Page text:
In Latin, the word “secundus” can mean both “second” and “favourable.” Today, many book collectors focus on first editions, but our modern fixation with firsts is a relatively recent phenomenon. The entry on “The Chronological Obsession” in John Carter’s ABC for Book Collectors states that “the average 19th-century collector was as much interested in the finest looking or best-edited edition as in the first.” Second and subsequent editions often incorporate new information and new insights that make them textually superior to their predecessors. In this week’s blog post, we’ll examine some of the reasons you may want to look favourably on the second edition of Lyrical Ballads by William Wordsworth and Samuel Taylor Coleridge.
Lyrical ballads was originally published in 1798. It consisted chiefly of poems by Wordsworth with four contributions by Coleridge, although neither poet’s name appeared anywhere in the volume. A five-page “Advertisement” in the first edition asserted that many of the poems were “to be considered as experiments… written chiefly with a view to ascertain how far the language of conversation in the middle and lower classes of society is adapted to the purposes of poetic pleasure.” Going sharply against the contemporary fashion for highly sophisticated verse, Wordsworth and Coleridge eschewed the “gaudy and inane phraseology of many modern writers” in favor of “a natural delineation of human passions, human characters, and human incidents.”
The collection began with Coleridge’s “The Rime of the Ancyent Mariner” and ended with “Lines Written a Few Miles above Tintern Abbey,” works which are now hailed as the beginning of a new literary epoch. At the time, however, critical reception of the volume was cool, particularly in response to “The Rime of the Ancient Mariner.” Reviewers complained about its use of antiquated spelling, archaic vocabulary, inverted word order, and general inaccessibility. In 1799, Wordsworth wrote that he believed that Coleridge’s poem had been harmful to the Lyrical Ballads, and considered omitting it from the second edition.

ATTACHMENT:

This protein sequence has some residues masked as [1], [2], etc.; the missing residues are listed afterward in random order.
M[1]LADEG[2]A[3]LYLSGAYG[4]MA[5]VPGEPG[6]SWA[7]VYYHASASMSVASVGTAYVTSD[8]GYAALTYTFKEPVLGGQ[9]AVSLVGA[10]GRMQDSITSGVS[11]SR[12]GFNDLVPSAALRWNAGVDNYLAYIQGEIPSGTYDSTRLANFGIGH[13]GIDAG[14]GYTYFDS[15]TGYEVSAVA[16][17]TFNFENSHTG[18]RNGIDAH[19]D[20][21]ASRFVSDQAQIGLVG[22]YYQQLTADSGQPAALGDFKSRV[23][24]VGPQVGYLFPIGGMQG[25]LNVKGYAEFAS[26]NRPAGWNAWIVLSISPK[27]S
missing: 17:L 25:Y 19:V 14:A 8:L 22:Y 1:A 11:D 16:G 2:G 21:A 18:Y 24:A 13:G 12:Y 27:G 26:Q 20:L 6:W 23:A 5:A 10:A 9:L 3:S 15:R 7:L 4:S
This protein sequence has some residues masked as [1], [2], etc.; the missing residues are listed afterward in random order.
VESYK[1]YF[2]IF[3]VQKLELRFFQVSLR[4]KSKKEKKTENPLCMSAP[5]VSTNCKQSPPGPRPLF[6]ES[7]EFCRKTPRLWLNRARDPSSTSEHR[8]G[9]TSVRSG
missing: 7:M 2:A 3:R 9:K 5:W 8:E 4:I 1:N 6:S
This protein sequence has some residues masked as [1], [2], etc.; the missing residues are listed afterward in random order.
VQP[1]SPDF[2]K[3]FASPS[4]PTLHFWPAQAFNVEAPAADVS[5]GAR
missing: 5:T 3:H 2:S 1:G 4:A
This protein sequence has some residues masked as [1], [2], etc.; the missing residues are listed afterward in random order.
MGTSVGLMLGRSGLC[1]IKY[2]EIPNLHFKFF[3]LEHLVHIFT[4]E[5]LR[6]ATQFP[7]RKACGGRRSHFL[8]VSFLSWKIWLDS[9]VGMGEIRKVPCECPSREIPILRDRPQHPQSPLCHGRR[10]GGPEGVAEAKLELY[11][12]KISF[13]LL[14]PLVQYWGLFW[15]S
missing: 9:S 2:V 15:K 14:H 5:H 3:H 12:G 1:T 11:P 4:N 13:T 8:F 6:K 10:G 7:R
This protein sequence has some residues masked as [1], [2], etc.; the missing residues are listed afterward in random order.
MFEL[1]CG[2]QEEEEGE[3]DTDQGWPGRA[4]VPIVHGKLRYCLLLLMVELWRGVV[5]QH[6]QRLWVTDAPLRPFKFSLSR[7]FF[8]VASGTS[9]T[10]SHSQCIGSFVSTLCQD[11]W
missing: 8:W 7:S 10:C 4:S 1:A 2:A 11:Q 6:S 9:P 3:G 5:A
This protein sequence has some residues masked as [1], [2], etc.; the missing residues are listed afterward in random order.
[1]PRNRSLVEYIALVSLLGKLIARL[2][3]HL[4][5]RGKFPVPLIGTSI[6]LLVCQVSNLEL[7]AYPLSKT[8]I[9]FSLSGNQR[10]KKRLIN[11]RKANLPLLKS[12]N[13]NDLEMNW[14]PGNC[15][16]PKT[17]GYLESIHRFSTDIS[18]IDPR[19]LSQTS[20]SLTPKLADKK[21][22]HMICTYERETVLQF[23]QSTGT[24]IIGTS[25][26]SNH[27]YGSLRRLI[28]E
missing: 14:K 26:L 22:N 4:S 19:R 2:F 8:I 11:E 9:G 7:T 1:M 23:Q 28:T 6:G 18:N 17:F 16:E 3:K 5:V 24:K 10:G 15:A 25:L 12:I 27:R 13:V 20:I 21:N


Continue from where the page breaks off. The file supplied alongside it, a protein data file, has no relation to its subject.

In 1800, Wordsworth and Coleridge began working towards the publication of a second edition. The process turned out to be a long and difficult one, with the volume finally leaving the press in January 1801 (although the title page bears the date 1800). This edition would add a second volume of new poems, including “Strange Fits of Passion Have I Known,” “She Dwelt Among the Untrodden Ways,” and “Lucy Gray.” This time, the title page bore Wordsworth’s name, although the preface acknowledges the poetical contributions of “a Friend” which have been included “for the sake of variety.” “The Rime of the Ancient Mariner” was moved near the end of the first volume and heavily edited by Coleridge, who removed some of the elements which had so offended critics in the first edition. He modernised around 40 spellings and terms, deleted 46 lines and added seven new ones.
It was originally planned that Coleridge would contribute a lengthy poem, “Christabel,” as the final piece in the second volume. Wordsworth anticipated that it would serve as a capstone for the collection in much the same way that “Tintern Abbey” had in the first, but an unfortunate combination of writer’s block, dwindling finances, and a newborn son in poor health prevented Coleridge from completing the poem. With the printing of the second edition already running behind schedule, it was decided that “Christabel” would be omitted from the publication. Wordsworth composed “Michael, a Pastoral” in its place, while Coleridge took on a more fiscally rewarding commitment to write a daily column for the Morning Post.
In preparing the second edition for the press, Coleridge proposed to write a preface which would expand on the brief “Advertisement” which appeared in the first edition, but when he failed to deliver the promised preface before the publication deadline, Wordsworth again picked up the slack. Wordsworth’s preface, spanning 42 pages, outlined his and Coleridge’s poetic aims in composing the lyrical ballads, becoming a kind of manifesto for English Romanticism and earning it a place on the reading list of essentially every literature course covering the Romantic period. Wordsworth further revised and expanded the preface in the 1802 third edition of Lyrical Ballads, but for some collectors and many scholars, the preface’s first appearance in 1800 makes the second edition the preferred one.